ANCHORAGE Mushers training for the 2001 Iditarod Trail Sled Dog Race have been thrown into an ugly parallel universe.
Instead of riding racing sleds along sleek, snow-covered trails, their dog teams have been pulling four-wheelers over bumpy, bare ground.
"It doesn't take a rocket scientist to look out the window and know it's weird," said Iditarod race manager Jack Niggemyer, commenting on the weather.
The crummy training conditions have been hard on Iditarod rookies who don't have the financial resources to load their dog trucks and go where the snow is, Niggemyer said.
Many of them have to work and can't take time off from their jobs to travel. They need snow on the ground near where they live, which hasn't happened in most parts of Alaska.
Niggemyer is concerned the rookies won't get enough training miles in to prepare for the 1,100-mile race to Nome, scheduled to start March 3. Thirty-one rookies have signed up for the race.
"Ultimately our concern is, 'Can they take care of their dogs?"' he said.
To compete in the Iditarod, rookies must have completed at least 500 miles of qualifying races in the previous two seasons. Most choose to do a 200-mile and a 300-mile race.
The rules won't be changed for rookies who haven't qualified by the start, Niggemyer said.
"The reality is, 'That's the breaks,"' he said.
Rookie Danny Seavey, 18, and his father, veteran Iditarod musher Mitch Seavey, have been relying on friends in Nenana to rack up training miles on their 48 dogs.
Training on trails nearer to home in Seward is out of the question. It was 40 degrees and raining Monday.
"That's pretty much the way the whole southern part of the state is," Danny Seavey said. "You can't be this far into the season and waiting for snow to train your dogs."
National Weather Service spokesman Dave Vonderheide said the temperatures for November and December in Anchorage, when combined, were the warmest on record, dating back to 1915. The average temperature in December was 25.2 degrees, almost 9 degrees above normal.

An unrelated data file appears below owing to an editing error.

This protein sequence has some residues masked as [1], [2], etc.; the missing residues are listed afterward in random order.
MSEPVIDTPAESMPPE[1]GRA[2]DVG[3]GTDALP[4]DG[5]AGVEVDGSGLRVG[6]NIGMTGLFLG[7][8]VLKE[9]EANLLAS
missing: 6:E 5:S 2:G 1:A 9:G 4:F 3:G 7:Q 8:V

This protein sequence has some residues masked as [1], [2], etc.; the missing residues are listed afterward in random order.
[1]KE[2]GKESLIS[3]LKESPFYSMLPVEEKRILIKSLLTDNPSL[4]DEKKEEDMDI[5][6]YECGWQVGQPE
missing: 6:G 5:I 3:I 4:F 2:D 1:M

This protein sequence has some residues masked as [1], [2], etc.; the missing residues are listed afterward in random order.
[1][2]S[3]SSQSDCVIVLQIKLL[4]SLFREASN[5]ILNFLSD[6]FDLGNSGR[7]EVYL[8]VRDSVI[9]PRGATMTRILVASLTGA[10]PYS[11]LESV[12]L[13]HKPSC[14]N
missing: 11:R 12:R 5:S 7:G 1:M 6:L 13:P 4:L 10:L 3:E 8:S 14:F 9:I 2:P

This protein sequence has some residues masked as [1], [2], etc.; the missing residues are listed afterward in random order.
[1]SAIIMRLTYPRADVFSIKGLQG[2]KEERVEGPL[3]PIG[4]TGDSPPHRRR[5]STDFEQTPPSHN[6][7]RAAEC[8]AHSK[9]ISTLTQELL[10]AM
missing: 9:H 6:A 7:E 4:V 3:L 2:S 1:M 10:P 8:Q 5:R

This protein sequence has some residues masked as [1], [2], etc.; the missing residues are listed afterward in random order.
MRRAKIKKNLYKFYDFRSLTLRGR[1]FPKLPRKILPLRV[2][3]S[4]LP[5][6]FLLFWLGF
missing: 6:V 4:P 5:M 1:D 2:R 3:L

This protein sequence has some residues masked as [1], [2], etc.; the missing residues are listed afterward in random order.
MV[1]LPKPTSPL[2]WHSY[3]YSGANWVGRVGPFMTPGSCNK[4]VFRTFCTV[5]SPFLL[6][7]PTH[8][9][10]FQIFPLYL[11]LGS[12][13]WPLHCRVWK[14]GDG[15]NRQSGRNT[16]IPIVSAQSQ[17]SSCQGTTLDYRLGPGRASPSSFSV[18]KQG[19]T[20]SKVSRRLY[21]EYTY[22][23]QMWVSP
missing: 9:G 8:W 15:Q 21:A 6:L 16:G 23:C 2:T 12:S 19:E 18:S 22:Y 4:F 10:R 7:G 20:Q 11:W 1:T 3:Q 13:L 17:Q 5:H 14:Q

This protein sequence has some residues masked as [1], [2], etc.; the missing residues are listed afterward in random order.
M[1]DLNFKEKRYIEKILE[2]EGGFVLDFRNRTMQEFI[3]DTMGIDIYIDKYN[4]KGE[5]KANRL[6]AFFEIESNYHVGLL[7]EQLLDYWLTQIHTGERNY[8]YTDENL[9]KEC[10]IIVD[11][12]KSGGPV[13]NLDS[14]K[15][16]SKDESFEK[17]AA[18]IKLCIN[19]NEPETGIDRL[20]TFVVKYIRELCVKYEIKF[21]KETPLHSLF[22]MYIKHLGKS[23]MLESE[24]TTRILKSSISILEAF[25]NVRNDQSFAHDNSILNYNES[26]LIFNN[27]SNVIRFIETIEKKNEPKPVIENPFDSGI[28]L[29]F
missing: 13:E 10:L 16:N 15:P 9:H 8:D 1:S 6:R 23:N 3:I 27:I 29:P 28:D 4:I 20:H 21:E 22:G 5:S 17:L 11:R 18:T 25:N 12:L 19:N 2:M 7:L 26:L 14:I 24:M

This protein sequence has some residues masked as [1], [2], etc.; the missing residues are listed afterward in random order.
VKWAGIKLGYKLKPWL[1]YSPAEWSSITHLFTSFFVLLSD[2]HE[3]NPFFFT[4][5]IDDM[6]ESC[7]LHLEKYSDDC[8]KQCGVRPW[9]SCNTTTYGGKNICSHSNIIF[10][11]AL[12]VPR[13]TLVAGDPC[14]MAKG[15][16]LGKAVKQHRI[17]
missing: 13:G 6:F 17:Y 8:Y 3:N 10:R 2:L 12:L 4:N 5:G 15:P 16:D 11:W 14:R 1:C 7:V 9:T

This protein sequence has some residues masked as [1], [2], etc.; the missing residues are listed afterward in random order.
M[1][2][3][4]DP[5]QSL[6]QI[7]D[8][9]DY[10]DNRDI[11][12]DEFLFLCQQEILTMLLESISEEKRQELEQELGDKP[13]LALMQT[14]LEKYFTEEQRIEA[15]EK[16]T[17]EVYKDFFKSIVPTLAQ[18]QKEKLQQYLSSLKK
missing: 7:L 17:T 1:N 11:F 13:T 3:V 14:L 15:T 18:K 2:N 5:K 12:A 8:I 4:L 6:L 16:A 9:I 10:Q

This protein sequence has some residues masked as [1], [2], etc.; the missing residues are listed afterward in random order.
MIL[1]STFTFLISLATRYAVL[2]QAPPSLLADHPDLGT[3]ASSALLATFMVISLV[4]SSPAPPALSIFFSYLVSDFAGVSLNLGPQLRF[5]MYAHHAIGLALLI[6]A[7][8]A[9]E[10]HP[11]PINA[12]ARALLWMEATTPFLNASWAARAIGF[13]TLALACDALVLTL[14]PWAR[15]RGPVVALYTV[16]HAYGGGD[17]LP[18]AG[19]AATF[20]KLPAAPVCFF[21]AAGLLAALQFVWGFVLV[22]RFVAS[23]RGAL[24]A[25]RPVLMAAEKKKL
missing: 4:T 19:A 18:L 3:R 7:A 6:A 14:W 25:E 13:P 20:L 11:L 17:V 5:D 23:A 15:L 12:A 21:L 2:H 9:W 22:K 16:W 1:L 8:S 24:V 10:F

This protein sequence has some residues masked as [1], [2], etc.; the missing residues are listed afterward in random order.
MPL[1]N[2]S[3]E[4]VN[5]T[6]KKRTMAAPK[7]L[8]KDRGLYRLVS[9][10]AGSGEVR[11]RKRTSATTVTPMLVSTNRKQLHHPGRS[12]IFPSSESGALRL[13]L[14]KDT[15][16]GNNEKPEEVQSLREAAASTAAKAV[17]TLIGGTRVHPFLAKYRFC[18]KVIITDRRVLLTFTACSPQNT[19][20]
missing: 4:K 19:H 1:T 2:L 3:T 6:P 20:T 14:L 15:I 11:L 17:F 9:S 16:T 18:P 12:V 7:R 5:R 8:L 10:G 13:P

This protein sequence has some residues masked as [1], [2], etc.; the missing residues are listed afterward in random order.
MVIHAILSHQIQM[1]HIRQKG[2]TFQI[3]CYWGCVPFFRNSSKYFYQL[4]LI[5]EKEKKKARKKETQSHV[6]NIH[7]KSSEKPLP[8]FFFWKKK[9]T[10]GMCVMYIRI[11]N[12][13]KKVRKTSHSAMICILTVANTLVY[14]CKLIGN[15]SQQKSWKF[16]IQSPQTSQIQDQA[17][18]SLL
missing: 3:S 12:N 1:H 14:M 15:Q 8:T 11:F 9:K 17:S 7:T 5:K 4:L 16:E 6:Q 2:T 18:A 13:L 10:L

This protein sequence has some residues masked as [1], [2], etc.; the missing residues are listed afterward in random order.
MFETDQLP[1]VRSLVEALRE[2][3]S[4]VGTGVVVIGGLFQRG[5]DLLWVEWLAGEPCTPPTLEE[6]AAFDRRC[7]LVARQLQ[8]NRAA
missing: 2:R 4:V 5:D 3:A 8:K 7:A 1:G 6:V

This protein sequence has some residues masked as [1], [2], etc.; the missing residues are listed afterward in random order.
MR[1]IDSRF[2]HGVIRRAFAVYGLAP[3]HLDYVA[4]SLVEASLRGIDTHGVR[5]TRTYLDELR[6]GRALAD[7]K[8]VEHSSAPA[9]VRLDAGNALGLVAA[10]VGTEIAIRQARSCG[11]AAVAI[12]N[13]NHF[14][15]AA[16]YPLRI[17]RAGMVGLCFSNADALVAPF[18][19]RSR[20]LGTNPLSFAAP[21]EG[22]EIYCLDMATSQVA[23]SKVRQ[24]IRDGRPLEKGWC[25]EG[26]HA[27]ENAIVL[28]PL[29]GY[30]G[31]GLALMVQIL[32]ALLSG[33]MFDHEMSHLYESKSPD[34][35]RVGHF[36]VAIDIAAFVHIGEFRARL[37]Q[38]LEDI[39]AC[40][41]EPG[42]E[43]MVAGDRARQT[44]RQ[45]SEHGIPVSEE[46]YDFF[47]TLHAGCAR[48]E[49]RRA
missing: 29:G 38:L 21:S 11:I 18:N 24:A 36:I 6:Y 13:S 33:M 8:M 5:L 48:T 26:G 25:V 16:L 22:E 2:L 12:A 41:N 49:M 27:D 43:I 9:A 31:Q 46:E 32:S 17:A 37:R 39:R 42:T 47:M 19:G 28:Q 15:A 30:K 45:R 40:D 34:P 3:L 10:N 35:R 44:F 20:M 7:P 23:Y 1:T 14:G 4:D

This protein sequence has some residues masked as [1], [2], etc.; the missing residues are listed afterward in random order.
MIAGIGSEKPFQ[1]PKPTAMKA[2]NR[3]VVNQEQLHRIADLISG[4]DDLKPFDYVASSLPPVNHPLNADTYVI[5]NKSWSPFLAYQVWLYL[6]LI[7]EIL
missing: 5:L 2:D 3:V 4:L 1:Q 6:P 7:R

Seavey said rookies were hurt earlier in the training season when smaller, nonqualifying races were canceled. That's where rookies pick up tips from the more experienced mushers on how to run the Iditarod, he said.
It seems nearly all the Iditarod mushers are affected, "Except for (Doug) Swingley, who has the whole state of Montana to play in and there's plenty of snow," Niggemyer said. The defending champion from Lincoln, Mont., is the only Iditarod champion to live outside Alaska.
The Knik 200 Sled Dog Race, an Iditarod qualifier that was to be held in late December, was indefinitely postponed.
That put a lot of pressure on organizers of the Klondike 300 Sled Dog Race, another Iditarod qualifier, not to cancel their race, even though there was running water under the snow on part of the trail. The solution was to change the course, said race secretary Bob Spears.
About 50 mushers - 10 to 15 more than normal - have signed up to run the Copper Basin 300 Sled Dog Race out of Glennallen on Saturday, said race manager John Downes.
"There are a lot of names I don't recognize," he said. "All of a sudden they said they were going to come. There is a bunch of them that have to qualify."